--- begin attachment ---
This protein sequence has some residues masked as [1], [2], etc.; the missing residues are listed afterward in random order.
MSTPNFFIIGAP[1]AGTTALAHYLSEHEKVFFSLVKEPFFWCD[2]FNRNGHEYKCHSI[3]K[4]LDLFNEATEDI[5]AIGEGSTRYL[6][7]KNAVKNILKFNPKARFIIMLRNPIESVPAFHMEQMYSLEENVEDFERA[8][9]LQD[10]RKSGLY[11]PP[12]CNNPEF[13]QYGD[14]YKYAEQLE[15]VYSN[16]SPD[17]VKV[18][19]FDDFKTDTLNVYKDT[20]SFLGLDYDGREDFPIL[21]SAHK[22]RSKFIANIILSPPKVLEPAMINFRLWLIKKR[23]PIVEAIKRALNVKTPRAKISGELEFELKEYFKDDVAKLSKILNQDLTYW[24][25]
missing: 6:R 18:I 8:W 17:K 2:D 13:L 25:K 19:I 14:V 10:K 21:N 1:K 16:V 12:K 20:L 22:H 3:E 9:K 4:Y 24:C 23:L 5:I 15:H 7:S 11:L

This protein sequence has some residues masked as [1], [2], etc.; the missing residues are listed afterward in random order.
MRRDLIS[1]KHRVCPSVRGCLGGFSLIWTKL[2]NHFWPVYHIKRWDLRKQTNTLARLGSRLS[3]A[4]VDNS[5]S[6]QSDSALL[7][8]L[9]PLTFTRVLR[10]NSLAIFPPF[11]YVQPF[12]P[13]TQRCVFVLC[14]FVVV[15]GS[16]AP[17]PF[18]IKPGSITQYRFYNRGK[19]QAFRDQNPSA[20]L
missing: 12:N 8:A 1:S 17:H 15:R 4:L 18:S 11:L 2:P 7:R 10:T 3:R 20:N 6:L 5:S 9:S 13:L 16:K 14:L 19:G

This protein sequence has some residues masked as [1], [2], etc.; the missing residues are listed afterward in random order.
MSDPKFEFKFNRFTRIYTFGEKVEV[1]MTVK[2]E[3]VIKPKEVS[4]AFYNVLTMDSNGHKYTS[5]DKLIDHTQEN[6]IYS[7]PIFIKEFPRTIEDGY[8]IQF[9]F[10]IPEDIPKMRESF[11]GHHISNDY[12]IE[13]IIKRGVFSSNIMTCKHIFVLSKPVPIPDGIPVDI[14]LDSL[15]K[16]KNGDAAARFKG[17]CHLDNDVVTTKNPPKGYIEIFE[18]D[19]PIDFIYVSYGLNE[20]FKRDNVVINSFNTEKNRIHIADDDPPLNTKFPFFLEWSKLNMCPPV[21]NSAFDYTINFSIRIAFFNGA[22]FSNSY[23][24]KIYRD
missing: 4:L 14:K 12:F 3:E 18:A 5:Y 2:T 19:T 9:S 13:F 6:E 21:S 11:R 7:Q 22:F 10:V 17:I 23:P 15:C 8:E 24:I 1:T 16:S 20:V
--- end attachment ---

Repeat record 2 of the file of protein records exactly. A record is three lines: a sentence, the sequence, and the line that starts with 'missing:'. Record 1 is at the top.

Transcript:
This protein sequence has some residues masked as [1], [2], etc.; the missing residues are listed afterward in random order.
MRRDLIS[1]KHRVCPSVRGCLGGFSLIWTKL[2]NHFWPVYHIKRWDLRKQTNTLARLGSRLS[3]A[4]VDNS[5]S[6]QSDSALL[7][8]L[9]PLTFTRVLR[10]NSLAIFPPF[11]YVQPF[12]P[13]TQRCVFVLC[14]FVVV[15]GS[16]AP[17]PF[18]IKPGSITQYRFYNRGK[19]QAFRDQNPSA[20]L
missing: 12:N 8:A 1:S 17:H 15:R 4:L 18:S 11:L 2:P 7:R 10:T 3:R 20:N 6:L 5:S 9:S 13:L 16:K 14:L 19:G